In a December hearing before the Inter-American Commission for Human Rights (IACHR), advocates presented immigration court data from U.S. jurisdictions dubbed “asylum-free zones” – large swaths of the map where low asylum approval rates prevail.  In Atlanta, Georgia, for example, U.S. government data show that 98 percent of asylum claims were denied in Fiscal Year 2015; in Charlotte, North Carolina, 87 percent were rejected – far above the national average of 48 percent.  The month before, the highly respected U.S. Government Accountability Office (GAO) issued a scathing report, citing variations in application outcomes across immigration courts and judges.  (See full report for details.)  Attorneys and advocates refer to this phenomenon as “refugee roulette,” an arbitrary adjudication process further complicated by the fact that many asylees’ fate is determined by Customs and Border Protection (CBP) officers who function as gatekeepers to the asylum system.  Border Patrol is an increasingly militarized cadre of frontline security officers whose members took the remarkable and unprecedented decision to publicly endorse the presidential candidacy of Donald Trump.

Accurate information on the conditions asylees face in their native countries is fundamental to getting fair treatment in the United States.  The barriers to due process and disparities in asylum outcomes have long been sources of concern, and the systemic flaws – and politicization of CBP processes – raise troubling questions about screener objectivity and the degree to which prevailing U.S. screening procedures conform to international norms.  That asylum claims made by many Central Americans are first considered by officers of institutions whose primary responsibility is to deport undocumented persons, rather than to protect refugees, signals a glaring misallocation of responsibilities.  The U.S. failure to accurately and efficiently adjudicate claims at all levels of the discretionary chain – from frontline officers to immigration judges – also undermines efforts to promote fair treatment of intending migrants elsewhere in the hemisphere.  Mexico’s overburdened refugee agency COMAR, for example, continues to struggle to provide requisite protections, even while reporting a 9 percent increase in applications each month since the beginning of 2015.  Meanwhile, the UN reports steady increases in applications in Belize, Nicaragua, Costa Rica, and Panama.  Citizens of the Northern Triangle states who have legitimate grounds for seeking protection as refugees stand the most to lose, but the consequences of institutional failure in the U.S. and neighboring countries’ asylum systems reverberate beyond individuals and families.  With virtually no government programs to reintegrate deported migrants, growing numbers of displaced refugees returned to Northern Triangle countries ill-equipped to receive and protect them will further complicate efforts to address root causes of migration throughout the region.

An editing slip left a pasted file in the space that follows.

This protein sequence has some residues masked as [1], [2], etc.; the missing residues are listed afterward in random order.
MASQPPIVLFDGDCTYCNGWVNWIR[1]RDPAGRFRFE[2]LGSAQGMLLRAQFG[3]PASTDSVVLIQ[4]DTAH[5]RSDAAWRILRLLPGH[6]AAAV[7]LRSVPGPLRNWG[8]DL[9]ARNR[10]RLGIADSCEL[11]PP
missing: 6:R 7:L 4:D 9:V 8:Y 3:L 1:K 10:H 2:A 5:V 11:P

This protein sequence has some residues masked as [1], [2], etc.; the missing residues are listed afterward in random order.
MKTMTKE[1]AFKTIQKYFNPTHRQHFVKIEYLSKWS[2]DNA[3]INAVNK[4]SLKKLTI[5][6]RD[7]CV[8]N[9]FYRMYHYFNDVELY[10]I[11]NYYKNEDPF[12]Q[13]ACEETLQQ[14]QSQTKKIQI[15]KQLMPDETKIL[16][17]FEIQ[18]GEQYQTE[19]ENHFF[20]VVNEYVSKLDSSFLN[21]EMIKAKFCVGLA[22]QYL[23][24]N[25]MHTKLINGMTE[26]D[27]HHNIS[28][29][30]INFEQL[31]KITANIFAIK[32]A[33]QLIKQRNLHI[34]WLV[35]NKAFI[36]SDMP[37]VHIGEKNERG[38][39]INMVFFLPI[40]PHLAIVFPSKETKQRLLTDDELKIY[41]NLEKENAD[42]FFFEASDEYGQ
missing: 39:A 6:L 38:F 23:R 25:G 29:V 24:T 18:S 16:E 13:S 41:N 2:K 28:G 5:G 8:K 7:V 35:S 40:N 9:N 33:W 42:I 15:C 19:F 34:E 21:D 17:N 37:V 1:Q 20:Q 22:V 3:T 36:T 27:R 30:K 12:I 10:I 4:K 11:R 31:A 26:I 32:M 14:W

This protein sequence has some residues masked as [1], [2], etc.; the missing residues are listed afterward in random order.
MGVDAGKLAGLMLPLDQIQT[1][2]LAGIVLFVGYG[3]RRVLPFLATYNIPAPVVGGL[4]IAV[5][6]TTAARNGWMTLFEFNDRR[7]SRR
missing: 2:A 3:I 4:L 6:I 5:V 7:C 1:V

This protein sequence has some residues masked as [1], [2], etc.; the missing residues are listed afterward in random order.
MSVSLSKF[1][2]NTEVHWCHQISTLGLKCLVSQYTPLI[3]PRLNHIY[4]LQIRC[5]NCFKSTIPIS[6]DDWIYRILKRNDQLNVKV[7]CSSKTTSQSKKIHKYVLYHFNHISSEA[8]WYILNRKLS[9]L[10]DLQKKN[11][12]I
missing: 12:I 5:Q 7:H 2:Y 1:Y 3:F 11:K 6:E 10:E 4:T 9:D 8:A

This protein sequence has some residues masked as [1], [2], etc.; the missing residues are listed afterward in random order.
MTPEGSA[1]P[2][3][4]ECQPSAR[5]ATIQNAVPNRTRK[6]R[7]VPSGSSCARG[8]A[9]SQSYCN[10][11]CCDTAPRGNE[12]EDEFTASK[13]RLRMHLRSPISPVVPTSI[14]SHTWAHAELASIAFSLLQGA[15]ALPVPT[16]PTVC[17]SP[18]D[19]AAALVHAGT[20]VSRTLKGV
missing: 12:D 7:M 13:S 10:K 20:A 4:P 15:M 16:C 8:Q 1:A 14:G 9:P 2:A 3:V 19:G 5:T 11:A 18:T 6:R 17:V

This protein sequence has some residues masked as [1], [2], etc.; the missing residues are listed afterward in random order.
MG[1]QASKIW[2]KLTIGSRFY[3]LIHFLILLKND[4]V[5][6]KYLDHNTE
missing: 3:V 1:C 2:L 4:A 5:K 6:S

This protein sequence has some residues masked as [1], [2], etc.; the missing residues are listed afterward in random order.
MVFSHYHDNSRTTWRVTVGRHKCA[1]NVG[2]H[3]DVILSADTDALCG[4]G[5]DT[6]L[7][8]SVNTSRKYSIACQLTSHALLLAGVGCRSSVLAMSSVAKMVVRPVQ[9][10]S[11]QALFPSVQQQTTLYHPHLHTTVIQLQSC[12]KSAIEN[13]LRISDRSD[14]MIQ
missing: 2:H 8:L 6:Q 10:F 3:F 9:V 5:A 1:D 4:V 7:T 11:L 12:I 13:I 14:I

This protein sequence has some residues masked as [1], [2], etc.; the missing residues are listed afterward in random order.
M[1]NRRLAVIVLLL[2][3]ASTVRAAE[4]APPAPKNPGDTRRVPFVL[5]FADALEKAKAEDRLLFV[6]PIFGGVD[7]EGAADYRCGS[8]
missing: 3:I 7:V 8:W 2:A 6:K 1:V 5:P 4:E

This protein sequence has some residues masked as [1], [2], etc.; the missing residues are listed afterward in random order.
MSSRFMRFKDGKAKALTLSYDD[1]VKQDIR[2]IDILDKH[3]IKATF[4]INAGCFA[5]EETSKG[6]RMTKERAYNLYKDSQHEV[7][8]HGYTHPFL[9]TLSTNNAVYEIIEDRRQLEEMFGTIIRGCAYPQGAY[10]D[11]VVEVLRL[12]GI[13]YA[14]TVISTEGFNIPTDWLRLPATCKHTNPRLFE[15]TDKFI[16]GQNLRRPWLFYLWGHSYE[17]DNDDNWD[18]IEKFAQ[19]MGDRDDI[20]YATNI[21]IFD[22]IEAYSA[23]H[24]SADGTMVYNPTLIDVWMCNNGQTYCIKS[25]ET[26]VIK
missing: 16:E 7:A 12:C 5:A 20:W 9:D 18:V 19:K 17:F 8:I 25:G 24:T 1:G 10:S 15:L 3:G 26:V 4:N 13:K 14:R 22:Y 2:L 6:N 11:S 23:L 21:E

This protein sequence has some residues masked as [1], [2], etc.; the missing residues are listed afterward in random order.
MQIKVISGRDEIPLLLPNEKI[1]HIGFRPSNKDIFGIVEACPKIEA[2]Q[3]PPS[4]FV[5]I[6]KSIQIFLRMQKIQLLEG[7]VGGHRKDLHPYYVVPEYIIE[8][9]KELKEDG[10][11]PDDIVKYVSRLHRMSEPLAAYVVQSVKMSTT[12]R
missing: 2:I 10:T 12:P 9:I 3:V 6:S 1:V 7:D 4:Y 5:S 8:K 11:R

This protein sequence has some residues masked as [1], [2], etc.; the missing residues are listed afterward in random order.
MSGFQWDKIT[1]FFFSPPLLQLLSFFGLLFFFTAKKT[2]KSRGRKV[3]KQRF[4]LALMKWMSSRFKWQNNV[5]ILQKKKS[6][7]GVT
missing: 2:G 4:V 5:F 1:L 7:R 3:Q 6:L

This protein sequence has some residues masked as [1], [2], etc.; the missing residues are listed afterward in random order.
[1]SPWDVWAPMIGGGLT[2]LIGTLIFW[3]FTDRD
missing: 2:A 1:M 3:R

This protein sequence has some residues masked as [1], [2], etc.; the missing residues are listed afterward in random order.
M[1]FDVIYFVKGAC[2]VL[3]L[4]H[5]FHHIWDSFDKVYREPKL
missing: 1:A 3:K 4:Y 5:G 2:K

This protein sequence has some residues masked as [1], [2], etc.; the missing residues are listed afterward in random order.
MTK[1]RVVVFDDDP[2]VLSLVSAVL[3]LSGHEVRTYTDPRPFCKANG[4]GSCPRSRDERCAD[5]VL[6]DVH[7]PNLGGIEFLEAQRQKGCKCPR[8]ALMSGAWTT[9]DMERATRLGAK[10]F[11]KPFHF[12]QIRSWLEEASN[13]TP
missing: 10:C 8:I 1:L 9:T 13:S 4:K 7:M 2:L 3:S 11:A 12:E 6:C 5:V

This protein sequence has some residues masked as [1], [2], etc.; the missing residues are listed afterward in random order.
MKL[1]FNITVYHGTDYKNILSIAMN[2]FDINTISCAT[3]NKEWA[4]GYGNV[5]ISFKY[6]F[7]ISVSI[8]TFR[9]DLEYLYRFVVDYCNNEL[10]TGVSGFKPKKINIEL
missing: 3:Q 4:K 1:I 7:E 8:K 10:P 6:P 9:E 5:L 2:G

January 19, 2017

A workshop on Country Conditions in Central America & Asylum Decision-Making, hosted by CLALS and the Washington College of Law, with support from the National Science Foundation, examined how social science research on conditions in El Salvador, Guatemala, and Honduras can assist in bridging the gap between complex forms of persecution in the region and the strict requirements of refugee law.

This material is based upon work supported by the National Science Foundation under Grant No. 1642539. Any opinions, findings, and conclusions or recommendations expressed in this material are those of the authors and do not necessarily reflect the views of the National Science Foundation.

2017: Happy New Year in Latin America?